To use just storeUserConfig() you need to be connected to a WebLogic Server (for example the AdminServer)
wls:/nm/base_domain> storeUserConfig(nm='true'); Currently connected to Node Manager to monitor the domain base_domain. Creating the key file can reduce the security of your system if it is not kept in a secured location after it is created. Do you want to create the key file? y or ny The username and password that were used for this WebLogic NodeManager connection are stored in /home/weblogic/weblogic-WebLogicConfig.properties and /home/weblogic/weblogic-WebLogicKey.properties.
The error you are getting "NameError: storeUserConfig" indicates that the 'method' could not be found, are starting WLST by using wlst.sh (or .cmd) in this case the necessary classes should be loaded.
wls:/base_domain/serverConfig> storeUserConfig(); Creating the key file can reduce the security of your system if it is not kept in a secured location after it is created. Do you want to create the key file? y or ny The username and password that were used for this WebLogic Server connection are stored in /home/weblogic/weblogic-WebLogicConfig.properties and /home/weblogic/weblogic-WebLogicKey.properties.
in which weblogic.jar (probably) contains the necessary Jython modules needed to run storeUserConfig. As the default distribution of ' Standalone Oracle Http Server 12c' does not contain these modules it is probably not supported.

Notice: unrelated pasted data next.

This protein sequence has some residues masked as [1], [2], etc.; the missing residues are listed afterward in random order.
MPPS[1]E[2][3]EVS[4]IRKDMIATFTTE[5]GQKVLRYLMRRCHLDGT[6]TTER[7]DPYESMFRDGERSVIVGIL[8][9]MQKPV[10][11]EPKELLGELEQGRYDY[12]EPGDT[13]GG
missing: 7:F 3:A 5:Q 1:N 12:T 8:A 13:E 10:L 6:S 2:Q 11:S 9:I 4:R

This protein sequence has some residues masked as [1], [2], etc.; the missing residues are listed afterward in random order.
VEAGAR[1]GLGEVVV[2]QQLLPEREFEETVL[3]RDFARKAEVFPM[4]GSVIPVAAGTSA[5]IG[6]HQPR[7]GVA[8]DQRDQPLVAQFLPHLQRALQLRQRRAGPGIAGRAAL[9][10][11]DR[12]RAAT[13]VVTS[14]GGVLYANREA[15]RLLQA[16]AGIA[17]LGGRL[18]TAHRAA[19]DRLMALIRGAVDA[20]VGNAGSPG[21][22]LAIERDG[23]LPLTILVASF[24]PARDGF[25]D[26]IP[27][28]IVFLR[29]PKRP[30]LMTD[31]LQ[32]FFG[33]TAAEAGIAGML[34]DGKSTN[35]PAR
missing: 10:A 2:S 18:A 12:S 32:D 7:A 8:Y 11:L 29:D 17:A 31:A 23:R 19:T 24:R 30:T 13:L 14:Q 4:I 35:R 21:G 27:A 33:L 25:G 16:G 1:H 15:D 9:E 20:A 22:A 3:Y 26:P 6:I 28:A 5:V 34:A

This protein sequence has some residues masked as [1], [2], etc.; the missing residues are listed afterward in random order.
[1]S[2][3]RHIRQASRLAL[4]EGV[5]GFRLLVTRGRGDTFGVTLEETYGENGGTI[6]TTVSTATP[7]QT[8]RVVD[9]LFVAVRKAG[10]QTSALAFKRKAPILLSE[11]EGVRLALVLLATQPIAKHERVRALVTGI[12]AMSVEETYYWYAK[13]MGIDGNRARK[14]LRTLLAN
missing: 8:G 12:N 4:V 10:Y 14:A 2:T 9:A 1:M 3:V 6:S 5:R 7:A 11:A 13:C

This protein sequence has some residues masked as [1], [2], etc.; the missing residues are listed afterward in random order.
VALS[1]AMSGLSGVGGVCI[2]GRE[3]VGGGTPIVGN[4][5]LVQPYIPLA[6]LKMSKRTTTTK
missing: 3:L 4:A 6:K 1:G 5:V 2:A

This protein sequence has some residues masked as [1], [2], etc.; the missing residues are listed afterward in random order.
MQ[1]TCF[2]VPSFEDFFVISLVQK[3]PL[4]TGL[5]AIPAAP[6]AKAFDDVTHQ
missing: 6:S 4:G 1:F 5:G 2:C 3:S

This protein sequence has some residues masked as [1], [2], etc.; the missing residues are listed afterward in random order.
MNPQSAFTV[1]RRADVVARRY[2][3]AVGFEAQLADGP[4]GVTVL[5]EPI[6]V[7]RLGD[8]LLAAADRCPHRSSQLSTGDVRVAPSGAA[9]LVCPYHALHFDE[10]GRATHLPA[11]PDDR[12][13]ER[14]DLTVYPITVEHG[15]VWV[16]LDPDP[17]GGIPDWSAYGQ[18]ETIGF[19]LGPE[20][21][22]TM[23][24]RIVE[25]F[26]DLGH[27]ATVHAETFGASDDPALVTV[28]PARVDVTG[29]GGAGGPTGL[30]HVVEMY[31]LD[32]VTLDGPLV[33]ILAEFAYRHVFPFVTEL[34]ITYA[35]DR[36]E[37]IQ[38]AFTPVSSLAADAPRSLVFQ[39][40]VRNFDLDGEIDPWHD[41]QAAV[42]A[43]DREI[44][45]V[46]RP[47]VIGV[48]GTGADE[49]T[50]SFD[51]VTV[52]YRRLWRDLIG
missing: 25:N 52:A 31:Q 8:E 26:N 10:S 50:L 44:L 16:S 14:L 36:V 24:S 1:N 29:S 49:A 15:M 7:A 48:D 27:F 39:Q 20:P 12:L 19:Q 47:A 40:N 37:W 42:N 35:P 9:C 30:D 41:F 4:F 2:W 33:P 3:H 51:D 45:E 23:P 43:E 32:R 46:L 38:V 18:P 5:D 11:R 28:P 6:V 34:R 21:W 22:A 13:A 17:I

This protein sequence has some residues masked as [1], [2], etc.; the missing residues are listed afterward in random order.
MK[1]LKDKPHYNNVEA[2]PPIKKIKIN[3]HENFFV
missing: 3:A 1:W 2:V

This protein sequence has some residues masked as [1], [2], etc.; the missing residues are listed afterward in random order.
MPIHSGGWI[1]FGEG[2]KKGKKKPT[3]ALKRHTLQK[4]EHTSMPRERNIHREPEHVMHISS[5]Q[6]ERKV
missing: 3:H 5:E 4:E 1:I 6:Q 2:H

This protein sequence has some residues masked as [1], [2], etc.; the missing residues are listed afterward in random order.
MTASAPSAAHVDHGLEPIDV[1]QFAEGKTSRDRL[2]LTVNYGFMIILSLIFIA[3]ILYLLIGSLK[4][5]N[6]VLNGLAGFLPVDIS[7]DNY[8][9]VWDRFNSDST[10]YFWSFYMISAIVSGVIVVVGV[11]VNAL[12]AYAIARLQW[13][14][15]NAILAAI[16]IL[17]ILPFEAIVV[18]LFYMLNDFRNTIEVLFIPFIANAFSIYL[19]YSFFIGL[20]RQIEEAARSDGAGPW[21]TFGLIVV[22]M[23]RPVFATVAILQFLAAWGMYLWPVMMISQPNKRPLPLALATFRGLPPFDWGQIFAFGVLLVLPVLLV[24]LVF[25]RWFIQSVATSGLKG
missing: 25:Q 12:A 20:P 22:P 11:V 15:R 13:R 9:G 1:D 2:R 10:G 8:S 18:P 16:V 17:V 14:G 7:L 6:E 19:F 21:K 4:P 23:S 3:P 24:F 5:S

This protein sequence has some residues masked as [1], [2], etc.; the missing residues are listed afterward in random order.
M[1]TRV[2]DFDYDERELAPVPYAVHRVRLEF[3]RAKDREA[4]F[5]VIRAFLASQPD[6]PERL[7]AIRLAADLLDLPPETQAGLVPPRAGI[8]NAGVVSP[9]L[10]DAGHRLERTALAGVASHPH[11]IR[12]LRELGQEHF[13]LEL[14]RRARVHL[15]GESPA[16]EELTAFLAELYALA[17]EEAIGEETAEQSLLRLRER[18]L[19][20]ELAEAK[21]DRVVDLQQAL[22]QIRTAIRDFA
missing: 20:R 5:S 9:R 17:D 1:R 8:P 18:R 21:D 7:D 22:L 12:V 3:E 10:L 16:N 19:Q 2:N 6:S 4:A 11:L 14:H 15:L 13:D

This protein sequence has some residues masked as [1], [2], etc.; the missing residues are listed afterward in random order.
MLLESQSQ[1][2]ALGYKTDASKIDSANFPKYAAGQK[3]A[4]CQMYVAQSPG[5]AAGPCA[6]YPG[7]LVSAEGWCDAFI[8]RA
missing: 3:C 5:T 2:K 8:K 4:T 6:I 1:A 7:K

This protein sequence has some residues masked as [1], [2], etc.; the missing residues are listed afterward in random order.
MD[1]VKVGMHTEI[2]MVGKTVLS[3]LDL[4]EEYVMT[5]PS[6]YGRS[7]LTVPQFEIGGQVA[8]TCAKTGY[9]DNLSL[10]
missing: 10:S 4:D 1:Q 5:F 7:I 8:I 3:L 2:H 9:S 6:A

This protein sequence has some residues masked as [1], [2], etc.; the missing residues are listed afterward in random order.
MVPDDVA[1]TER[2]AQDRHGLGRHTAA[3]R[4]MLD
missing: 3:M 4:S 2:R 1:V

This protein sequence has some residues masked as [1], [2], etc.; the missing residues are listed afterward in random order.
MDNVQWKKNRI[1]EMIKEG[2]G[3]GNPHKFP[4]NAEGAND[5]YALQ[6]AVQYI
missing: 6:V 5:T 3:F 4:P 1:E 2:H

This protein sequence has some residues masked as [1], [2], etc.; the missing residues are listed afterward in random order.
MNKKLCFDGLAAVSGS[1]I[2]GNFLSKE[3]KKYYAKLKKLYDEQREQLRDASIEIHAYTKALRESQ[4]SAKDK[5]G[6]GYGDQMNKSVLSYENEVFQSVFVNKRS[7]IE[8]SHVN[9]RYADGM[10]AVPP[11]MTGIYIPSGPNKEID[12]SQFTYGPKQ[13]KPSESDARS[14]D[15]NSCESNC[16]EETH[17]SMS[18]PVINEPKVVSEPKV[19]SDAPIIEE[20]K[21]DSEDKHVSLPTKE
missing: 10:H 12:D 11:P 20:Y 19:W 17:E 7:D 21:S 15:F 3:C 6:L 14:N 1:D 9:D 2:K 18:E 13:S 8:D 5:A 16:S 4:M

It's probably a little late for the original poster, but in case anybody else stumbles on this thread (like me today), I found a workable solution to this problem:
For a Standalone HTTP Server there exists in $domain_home/bin a command startComponent.sh or (on Windows) startComponent.cmd. This accepts as parameter the ComponentName which will typically be ohs1 and as second parameter storeUserConfig. Documentation on this can be found here:
Unfortunately this doesn't tell you where you'll find the config and key-File. However, on a second invocation I found that - at least on windows where I tested this - they get written into c:\users\<username>\.wlst so I'd expect them in the home directory on unix. After copying the files to a more common location, I was able to reference them the usual way (formatted for better readability):
Connecting to Node Manager ...
Successfully Connected to Node Manager.